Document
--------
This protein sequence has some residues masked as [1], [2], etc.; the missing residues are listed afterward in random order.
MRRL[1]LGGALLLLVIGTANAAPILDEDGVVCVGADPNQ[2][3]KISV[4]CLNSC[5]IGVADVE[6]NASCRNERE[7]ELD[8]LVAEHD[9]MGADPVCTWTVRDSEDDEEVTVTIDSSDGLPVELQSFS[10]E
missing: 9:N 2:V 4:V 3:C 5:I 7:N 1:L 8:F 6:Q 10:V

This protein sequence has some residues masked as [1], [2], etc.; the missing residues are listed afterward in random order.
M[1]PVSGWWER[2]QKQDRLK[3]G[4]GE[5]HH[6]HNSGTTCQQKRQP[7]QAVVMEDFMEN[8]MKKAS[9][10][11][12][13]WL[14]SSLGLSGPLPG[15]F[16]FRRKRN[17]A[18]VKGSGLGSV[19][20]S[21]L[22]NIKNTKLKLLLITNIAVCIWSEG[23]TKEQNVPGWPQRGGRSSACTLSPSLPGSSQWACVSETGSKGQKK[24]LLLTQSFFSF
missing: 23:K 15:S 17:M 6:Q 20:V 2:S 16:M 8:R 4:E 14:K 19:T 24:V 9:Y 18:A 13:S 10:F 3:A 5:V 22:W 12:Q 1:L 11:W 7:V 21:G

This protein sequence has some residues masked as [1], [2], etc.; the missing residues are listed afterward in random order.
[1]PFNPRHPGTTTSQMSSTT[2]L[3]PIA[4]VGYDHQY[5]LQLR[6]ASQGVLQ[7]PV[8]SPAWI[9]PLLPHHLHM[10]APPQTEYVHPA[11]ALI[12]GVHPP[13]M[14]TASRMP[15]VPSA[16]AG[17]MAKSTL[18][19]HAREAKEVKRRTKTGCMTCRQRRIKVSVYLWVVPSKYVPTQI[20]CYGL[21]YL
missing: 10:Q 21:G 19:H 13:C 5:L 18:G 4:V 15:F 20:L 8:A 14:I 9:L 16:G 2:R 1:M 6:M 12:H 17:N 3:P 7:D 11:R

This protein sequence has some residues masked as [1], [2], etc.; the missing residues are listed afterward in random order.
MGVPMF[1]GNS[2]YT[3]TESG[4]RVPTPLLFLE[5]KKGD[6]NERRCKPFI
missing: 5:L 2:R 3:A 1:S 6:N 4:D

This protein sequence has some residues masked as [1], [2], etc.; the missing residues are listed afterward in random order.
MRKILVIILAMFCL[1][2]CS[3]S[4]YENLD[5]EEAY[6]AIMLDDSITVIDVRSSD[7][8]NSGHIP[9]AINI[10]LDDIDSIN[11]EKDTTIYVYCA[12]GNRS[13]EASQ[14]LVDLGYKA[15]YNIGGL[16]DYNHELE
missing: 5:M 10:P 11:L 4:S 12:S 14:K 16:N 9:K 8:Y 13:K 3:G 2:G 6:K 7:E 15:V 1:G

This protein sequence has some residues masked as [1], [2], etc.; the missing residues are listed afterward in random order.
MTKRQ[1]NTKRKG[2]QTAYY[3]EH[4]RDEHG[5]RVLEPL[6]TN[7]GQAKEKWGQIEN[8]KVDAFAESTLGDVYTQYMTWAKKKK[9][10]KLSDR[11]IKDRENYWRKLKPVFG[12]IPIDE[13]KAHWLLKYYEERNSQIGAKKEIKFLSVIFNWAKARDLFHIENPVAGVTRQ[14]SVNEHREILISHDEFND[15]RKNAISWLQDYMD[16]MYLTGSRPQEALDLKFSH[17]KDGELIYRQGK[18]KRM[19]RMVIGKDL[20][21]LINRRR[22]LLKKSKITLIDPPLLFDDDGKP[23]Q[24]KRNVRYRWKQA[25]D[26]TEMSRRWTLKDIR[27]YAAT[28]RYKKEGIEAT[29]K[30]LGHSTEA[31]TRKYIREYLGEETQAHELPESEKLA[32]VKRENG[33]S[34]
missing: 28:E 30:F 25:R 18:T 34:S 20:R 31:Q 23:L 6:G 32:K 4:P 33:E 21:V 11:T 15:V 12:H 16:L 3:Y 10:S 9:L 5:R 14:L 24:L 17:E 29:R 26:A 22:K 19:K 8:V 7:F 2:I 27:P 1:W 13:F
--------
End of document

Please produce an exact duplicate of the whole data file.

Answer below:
This protein sequence has some residues masked as [1], [2], etc.; the missing residues are listed afterward in random order.
MRRL[1]LGGALLLLVIGTANAAPILDEDGVVCVGADPNQ[2][3]KISV[4]CLNSC[5]IGVADVE[6]NASCRNERE[7]ELD[8]LVAEHD[9]MGADPVCTWTVRDSEDDEEVTVTIDSSDGLPVELQSFS[10]E
missing: 9:N 2:V 4:V 3:C 5:I 7:N 1:L 8:F 6:Q 10:V

This protein sequence has some residues masked as [1], [2], etc.; the missing residues are listed afterward in random order.
M[1]PVSGWWER[2]QKQDRLK[3]G[4]GE[5]HH[6]HNSGTTCQQKRQP[7]QAVVMEDFMEN[8]MKKAS[9][10][11][12][13]WL[14]SSLGLSGPLPG[15]F[16]FRRKRN[17]A[18]VKGSGLGSV[19][20]S[21]L[22]NIKNTKLKLLLITNIAVCIWSEG[23]TKEQNVPGWPQRGGRSSACTLSPSLPGSSQWACVSETGSKGQKK[24]LLLTQSFFSF
missing: 23:K 15:S 17:M 6:Q 20:V 2:S 16:M 8:R 4:E 14:K 19:T 24:V 9:Y 18:A 13:S 10:F 3:A 5:V 22:W 12:Q 1:L 11:W 7:V 21:G

This protein sequence has some residues masked as [1], [2], etc.; the missing residues are listed afterward in random order.
[1]PFNPRHPGTTTSQMSSTT[2]L[3]PIA[4]VGYDHQY[5]LQLR[6]ASQGVLQ[7]PV[8]SPAWI[9]PLLPHHLHM[10]APPQTEYVHPA[11]ALI[12]GVHPP[13]M[14]TASRMP[15]VPSA[16]AG[17]MAKSTL[18][19]HAREAKEVKRRTKTGCMTCRQRRIKVSVYLWVVPSKYVPTQI[20]CYGL[21]YL
missing: 10:Q 21:G 19:H 13:C 5:L 18:G 4:V 15:F 20:L 8:A 14:I 9:L 16:G 2:R 1:M 6:M 12:H 17:N 3:P 7:D 11:R

This protein sequence has some residues masked as [1], [2], etc.; the missing residues are listed afterward in random order.
MGVPMF[1]GNS[2]YT[3]TESG[4]RVPTPLLFLE[5]KKGD[6]NERRCKPFI
missing: 5:L 2:R 3:A 1:S 6:N 4:D

This protein sequence has some residues masked as [1], [2], etc.; the missing residues are listed afterward in random order.
MRKILVIILAMFCL[1][2]CS[3]S[4]YENLD[5]EEAY[6]AIMLDDSITVIDVRSSD[7][8]NSGHIP[9]AINI[10]LDDIDSIN[11]EKDTTIYVYCA[12]GNRS[13]EASQ[14]LVDLGYKA[15]YNIGGL[16]DYNHELE
missing: 5:M 10:P 11:L 4:S 12:S 14:K 16:N 9:K 8:Y 13:K 3:G 2:G 6:K 7:E 15:V 1:G

This protein sequence has some residues masked as [1], [2], etc.; the missing residues are listed afterward in random order.
MTKRQ[1]NTKRKG[2]QTAYY[3]EH[4]RDEHG[5]RVLEPL[6]TN[7]GQAKEKWGQIEN[8]KVDAFAESTLGDVYTQYMTWAKKKK[9][10]KLSDR[11]IKDRENYWRKLKPVFG[12]IPIDE[13]KAHWLLKYYEERNSQIGAKKEIKFLSVIFNWAKARDLFHIENPVAGVTRQ[14]SVNEHREILISHDEFND[15]RKNAISWLQDYMD[16]MYLTGSRPQEALDLKFSH[17]KDGELIYRQGK[18]KRM[19]RMVIGKDL[20][21]LINRRR[22]LLKKSKITLIDPPLLFDDDGKP[23]Q[24]KRNVRYRWKQA[25]D[26]TEMSRRWTLKDIR[27]YAAT[28]RYKKEGIEAT[29]K[30]LGHSTEA[31]TRKYIREYLGEETQAHELPESEKLA[32]VKRENG[33]S[34]
missing: 28:E 30:F 25:R 18:T 34:S 20:R 31:Q 23:L 6:G 32:K 4:P 33:E 21:V 11:T 15:V 12:H 16:L 3:Y 10:S 9:L 5:R 14:L 24:L 17:E 29:R 26:A 22:K 19:K 8:V 7:F 2:I 27:P 1:W 13:F